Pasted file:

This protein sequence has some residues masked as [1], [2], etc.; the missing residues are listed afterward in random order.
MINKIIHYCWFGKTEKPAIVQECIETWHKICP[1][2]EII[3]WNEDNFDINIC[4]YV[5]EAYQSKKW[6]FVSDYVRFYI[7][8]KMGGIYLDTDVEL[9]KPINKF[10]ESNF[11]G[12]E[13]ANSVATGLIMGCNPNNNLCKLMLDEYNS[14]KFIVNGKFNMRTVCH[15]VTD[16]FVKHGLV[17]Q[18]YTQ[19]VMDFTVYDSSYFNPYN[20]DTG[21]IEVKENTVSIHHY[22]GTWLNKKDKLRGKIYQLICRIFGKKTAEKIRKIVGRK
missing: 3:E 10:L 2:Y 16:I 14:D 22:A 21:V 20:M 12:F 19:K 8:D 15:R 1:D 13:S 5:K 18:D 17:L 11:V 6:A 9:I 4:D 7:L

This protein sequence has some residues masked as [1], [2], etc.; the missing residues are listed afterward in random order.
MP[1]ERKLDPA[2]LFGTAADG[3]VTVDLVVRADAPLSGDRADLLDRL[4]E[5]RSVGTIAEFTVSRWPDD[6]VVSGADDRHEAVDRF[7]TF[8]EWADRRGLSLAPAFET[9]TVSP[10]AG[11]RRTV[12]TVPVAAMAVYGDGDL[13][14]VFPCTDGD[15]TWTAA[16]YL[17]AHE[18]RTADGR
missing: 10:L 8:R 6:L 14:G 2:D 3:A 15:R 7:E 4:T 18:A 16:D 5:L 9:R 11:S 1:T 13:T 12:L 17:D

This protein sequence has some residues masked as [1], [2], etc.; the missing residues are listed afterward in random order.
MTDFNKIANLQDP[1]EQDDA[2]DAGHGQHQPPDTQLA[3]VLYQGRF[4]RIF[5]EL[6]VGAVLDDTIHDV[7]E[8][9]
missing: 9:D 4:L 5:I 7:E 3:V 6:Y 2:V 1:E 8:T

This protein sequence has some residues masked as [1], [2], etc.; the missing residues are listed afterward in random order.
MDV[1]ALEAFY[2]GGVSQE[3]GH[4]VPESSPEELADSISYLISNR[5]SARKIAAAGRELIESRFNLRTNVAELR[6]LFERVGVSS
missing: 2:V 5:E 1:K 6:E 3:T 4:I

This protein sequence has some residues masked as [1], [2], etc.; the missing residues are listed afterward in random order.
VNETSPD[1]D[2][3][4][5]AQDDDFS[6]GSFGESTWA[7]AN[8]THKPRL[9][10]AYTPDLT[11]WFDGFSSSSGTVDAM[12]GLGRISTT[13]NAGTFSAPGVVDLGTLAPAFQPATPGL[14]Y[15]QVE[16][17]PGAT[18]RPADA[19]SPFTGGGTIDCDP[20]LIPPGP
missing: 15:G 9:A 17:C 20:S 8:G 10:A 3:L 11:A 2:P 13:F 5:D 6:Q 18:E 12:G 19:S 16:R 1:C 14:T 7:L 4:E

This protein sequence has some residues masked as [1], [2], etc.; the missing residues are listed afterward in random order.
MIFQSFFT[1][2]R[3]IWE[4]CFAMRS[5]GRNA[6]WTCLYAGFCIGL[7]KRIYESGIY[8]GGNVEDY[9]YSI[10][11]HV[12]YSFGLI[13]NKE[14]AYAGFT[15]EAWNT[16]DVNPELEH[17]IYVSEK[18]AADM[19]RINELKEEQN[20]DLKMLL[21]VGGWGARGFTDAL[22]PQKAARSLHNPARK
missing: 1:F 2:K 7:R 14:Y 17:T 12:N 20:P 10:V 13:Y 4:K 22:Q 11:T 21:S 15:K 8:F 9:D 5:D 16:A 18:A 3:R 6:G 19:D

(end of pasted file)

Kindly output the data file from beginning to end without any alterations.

This protein sequence has some residues masked as [1], [2], etc.; the missing residues are listed afterward in random order.
MINKIIHYCWFGKTEKPAIVQECIETWHKICP[1][2]EII[3]WNEDNFDINIC[4]YV[5]EAYQSKKW[6]FVSDYVRFYI[7][8]KMGGIYLDTDVEL[9]KPINKF[10]ESNF[11]G[12]E[13]ANSVATGLIMGCNPNNNLCKLMLDEYNS[14]KFIVNGKFNMRTVCH[15]VTD[16]FVKHGLV[17]Q[18]YTQ[19]VMDFTVYDSSYFNPYN[20]DTG[21]IEVKENTVSIHHY[22]GTWLNKKDKLRGKIYQLICRIFGKKTAEKIRKIVGRK
missing: 3:E 10:L 2:Y 16:I 14:D 22:A 21:V 20:M 12:F 19:K 8:D 15:R 1:D 13:S 5:K 18:D 17:L 11:V 6:A 9:I 4:D 7:L

This protein sequence has some residues masked as [1], [2], etc.; the missing residues are listed afterward in random order.
MP[1]ERKLDPA[2]LFGTAADG[3]VTVDLVVRADAPLSGDRADLLDRL[4]E[5]RSVGTIAEFTVSRWPDD[6]VVSGADDRHEAVDRF[7]TF[8]EWADRRGLSLAPAFET[9]TVSP[10]AG[11]RRTV[12]TVPVAAMAVYGDGDL[13][14]VFPCTDGD[15]TWTAA[16]YL[17]AHE[18]RTADGR
missing: 10:L 8:R 6:L 14:G 2:D 3:A 15:R 7:E 4:T 18:A 16:D 5:L 9:R 11:S 1:T 13:T 12:L 17:D

This protein sequence has some residues masked as [1], [2], etc.; the missing residues are listed afterward in random order.
MTDFNKIANLQDP[1]EQDDA[2]DAGHGQHQPPDTQLA[3]VLYQGRF[4]RIF[5]EL[6]VGAVLDDTIHDV[7]E[8][9]
missing: 9:D 4:L 5:I 7:E 3:V 6:Y 2:V 1:E 8:T

This protein sequence has some residues masked as [1], [2], etc.; the missing residues are listed afterward in random order.
MDV[1]ALEAFY[2]GGVSQE[3]GH[4]VPESSPEELADSISYLISNR[5]SARKIAAAGRELIESRFNLRTNVAELR[6]LFERVGVSS
missing: 2:V 5:E 1:K 6:E 3:T 4:I

This protein sequence has some residues masked as [1], [2], etc.; the missing residues are listed afterward in random order.
VNETSPD[1]D[2][3][4][5]AQDDDFS[6]GSFGESTWA[7]AN[8]THKPRL[9][10]AYTPDLT[11]WFDGFSSSSGTVDAM[12]GLGRISTT[13]NAGTFSAPGVVDLGTLAPAFQPATPGL[14]Y[15]QVE[16][17]PGAT[18]RPADA[19]SPFTGGGTIDCDP[20]LIPPGP
missing: 15:G 9:A 17:C 20:S 8:G 10:A 3:L 11:A 2:P 13:F 5:D 6:Q 18:E 12:G 19:S 16:R 1:C 14:T 7:L 4:E

This protein sequence has some residues masked as [1], [2], etc.; the missing residues are listed afterward in random order.
MIFQSFFT[1][2]R[3]IWE[4]CFAMRS[5]GRNA[6]WTCLYAGFCIGL[7]KRIYESGIY[8]GGNVEDY[9]YSI[10][11]HV[12]YSFGLI[13]NKE[14]AYAGFT[15]EAWNT[16]DVNPELEH[17]IYVSEK[18]AADM[19]RINELKEEQN[20]DLKMLL[21]VGGWGARGFTDAL[22]PQKAARSLHNPARK
missing: 1:F 2:K 7:R 14:Y 17:T 12:N 20:P 10:V 13:Y 4:K 22:Q 11:T 21:S 15:K 8:F 9:D 5:D 16:A 18:A 3:R 6:G 19:D